Not surprisingly, the words “real,” “food,” “organic,” and “sparkling” are among the more commonly-used words here.
If you want to see the Facebook and Twitter positioning slides, check out the report.
Creative content analysis
Now that we’ve reviewed metrics and hashtags, let’s focus on some of the creative in the actual posts that drive the numbers. Of course, we all know it helps to have on-brand, thumb-stopping shots to drive engagement on Instagram.
To look at the top-performing posts from a competitive perspective, it is easier to see what a brand is working toward if you analyze the posts one company at a time. Also, researching a brand’s best and worst-performing content will give you insights into what works well, regardless of brand.
Spindrift’s Instagram posts: Most and least engaging
To begin, let’s start with our focus brand, Spindrift. Below, we’ll see their top and bottom nine Instagram posts during this time period.
Spindrift’s best posts for the second half of 2021 keep things focused on their product, even when the shots are UGC of Spindrift-inspired cookies. We see a pattern for CPG brands on social where high-engagement social posts feature clean visuals of the product.
Looking at top-performing content is only half of the story. Finding patterns in the content that doesn’t get engagement also yields clues as to campaigns that could be improved.
We see Spindrift’s nine lowest-engagement posts on Instagram have a different feel than their best-performing content. There is heavy use of text overlays, the product is largely missing, and when the product is shown, it isn’t the focus of the images. I love this side-by-side view of top/bottom posts because it provides a clear look at the contrast between the most and least engaging creative for a brand.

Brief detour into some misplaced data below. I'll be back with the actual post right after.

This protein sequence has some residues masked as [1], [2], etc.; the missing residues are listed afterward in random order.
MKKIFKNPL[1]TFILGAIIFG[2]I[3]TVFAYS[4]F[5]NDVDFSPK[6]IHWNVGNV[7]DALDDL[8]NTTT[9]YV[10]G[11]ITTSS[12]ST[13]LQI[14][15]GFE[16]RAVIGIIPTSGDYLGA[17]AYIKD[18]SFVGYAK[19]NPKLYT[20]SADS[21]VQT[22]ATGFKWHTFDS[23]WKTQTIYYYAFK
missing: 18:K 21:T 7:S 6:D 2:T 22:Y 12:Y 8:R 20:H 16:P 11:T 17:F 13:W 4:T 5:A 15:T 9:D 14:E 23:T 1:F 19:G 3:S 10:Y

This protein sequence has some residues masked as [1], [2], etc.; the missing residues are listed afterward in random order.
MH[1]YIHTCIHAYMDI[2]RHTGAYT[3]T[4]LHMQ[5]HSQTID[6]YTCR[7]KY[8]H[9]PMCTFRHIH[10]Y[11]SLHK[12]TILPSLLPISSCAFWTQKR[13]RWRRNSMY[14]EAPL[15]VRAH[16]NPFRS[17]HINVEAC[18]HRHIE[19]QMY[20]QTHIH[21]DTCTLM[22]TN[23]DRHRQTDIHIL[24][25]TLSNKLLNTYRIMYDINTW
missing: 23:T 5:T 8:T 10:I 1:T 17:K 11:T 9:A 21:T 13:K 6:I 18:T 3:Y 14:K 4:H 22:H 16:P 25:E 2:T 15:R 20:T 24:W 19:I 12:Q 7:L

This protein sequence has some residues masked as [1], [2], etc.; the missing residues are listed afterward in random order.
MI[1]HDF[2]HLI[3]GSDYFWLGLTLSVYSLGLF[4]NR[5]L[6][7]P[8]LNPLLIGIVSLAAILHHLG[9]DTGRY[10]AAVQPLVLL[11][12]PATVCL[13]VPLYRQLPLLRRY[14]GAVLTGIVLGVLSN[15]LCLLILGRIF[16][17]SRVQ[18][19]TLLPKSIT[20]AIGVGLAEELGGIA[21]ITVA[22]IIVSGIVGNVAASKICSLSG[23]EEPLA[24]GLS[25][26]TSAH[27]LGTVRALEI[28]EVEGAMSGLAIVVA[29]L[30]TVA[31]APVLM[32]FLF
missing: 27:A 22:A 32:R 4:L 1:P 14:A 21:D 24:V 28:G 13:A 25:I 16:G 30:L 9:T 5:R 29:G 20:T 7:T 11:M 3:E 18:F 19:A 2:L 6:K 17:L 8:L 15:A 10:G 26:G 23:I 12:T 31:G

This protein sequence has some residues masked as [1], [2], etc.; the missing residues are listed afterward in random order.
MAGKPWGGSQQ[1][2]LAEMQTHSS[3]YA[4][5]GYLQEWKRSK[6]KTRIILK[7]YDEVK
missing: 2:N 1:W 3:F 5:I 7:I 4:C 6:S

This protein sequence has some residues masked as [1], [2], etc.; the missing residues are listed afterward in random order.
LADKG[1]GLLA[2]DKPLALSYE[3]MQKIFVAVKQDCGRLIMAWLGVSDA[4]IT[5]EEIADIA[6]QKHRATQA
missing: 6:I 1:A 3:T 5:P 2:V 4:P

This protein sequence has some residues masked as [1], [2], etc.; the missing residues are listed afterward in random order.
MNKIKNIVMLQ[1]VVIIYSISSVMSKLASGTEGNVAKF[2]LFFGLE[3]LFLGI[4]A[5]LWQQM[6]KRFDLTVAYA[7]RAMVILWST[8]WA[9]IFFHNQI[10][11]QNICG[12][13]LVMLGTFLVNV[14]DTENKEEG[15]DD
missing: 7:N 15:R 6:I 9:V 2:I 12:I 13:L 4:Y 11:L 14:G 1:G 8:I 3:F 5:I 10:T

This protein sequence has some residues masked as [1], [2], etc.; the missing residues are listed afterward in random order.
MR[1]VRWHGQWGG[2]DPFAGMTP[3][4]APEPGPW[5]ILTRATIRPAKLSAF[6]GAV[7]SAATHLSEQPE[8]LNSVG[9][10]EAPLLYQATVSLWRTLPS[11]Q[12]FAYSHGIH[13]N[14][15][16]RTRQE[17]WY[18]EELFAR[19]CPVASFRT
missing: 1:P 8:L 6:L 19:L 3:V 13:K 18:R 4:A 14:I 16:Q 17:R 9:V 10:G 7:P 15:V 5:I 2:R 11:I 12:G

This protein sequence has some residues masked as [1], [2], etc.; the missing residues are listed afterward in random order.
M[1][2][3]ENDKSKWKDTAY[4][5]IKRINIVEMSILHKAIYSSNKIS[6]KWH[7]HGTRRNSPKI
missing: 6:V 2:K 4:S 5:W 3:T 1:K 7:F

More examples of Instagram creative from the landscape
Though we won’t dive into each company, here are a few more top and bottom-performing examples.
Free Social Media Competitive Audit Course with Lauren TeagueGet started today →
Though the images in our posts are a huge factor in determining their success, the words that we use to connect with our audience matter, too. Staying with our trend of examining social engagement on Instagram, let’s look at how to reveal high-engagement topics by reviewing the most popular phrases within this health-food landscape.
We’ll start out looking at the words Spindrift is using in their posts using Popular Topics within Rival IQ.
High-engagement and high-frequency phrases from Spindrift
In this analysis, we’re looking at phrases Spingdrift used at least three times within the period, sorted by engagement.
In the table above, we see that the phrase “bonus points” appears in three posts and that those posts, on average, earn an engagement rate of 1.92%. Other notable phrases that earn high engagement are “sparkling water,” “giving away,” and “real fruit.”
Digging into posts that use the phrase “bonus points” in the caption, we can find that Spindrift often uses this phrase to ask for more from their audience, whether it’s for a contest, a recipe, or just more engagement.
Broadly used phrases in this landscape
If you’re looking for trends and tactics in your competitor analysis, one easy way to find them is to look at phrases and topics that a number of brands are using.
In the table above, we’ve used Rival IQ’s Popular Topics capabilities to find phrases commonly used by many brands in this landscape. Contest posts are a part of the social strategy for many brands in this landscape, with phrases like “good luck,” “giving away,” and “bonus entry.”
If we dig into the top posts that use “bio” within their post caption, we see many high-engagement posts working to drive users to their profile pages for that bio link click.
Hashtags help users on social media find content related to a specific topic or theme. Brands also use hashtags to help users show their affection or affinity for a particular campaign. Using the right hashtags also is vital for helping users that aren’t in your audience discover your brand.
In performing a competitive hashtag review, we’re looking to understand how content using different hashtags performs and to learn if there are hashtag opportunities we’re missing. Also, studying hashtags can reveal competitive insights about our competitors’ campaigns.
To start, let’s look at the most broadly used hashtags on Instagram by the companies in this landscape. For this time period, #Giveaway was used by three of the nine companies, but not including Spindrift. Together, they had an average engagement rate per post of 0.62%. Also, #pumpkinspice was used by three of the brands for a total of twenty-eight posts, and its average engagement rate was just 0.30%.